New research out this week shows the recession has hit many areas in Britain hard, with costal towns in particular suffering very badly.
Hull has been worst hit with 26.6 bankruptcies per 10,000 adults, with Poole and Plymouth not far behind. Experts are saying the drop in tourism and poor weather this summer are two of the main factors which have contributed to this. The decline in shipbuilding and fishing has also taken a negative toll on many towns who rely on these as their main incomes.
There is also concerns about banks not lending to businesses based on forecasts for trading during the coming year, which many had done in the past.
The average rate of personal insolvency in coastal towns is 20.6. That’s almost a third higher than the national average of 15.7 and twice as high as in London where the rate drops to 9.1.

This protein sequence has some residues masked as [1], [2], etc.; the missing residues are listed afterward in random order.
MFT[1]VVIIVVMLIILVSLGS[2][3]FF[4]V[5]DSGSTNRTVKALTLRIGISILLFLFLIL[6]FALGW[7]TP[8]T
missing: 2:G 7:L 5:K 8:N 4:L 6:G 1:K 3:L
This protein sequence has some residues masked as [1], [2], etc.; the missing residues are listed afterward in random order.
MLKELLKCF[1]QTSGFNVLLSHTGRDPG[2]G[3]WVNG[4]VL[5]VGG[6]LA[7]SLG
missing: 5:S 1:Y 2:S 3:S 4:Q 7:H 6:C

Accountancy group Wilkins and Kennedy carried out the research which found Cardiff was the only coastal city, out of the main 50 UK towns and cities, that had a below average bankruptcy rate of 12.3.
As well as tourism, experts are blaming the high concentration of pensioners in coastal towns for the increase in personal insolvency.
A spokesman from the FSB has predicted 36,000 small businesses will go bust this year, with many of them expected to be from coastal towns.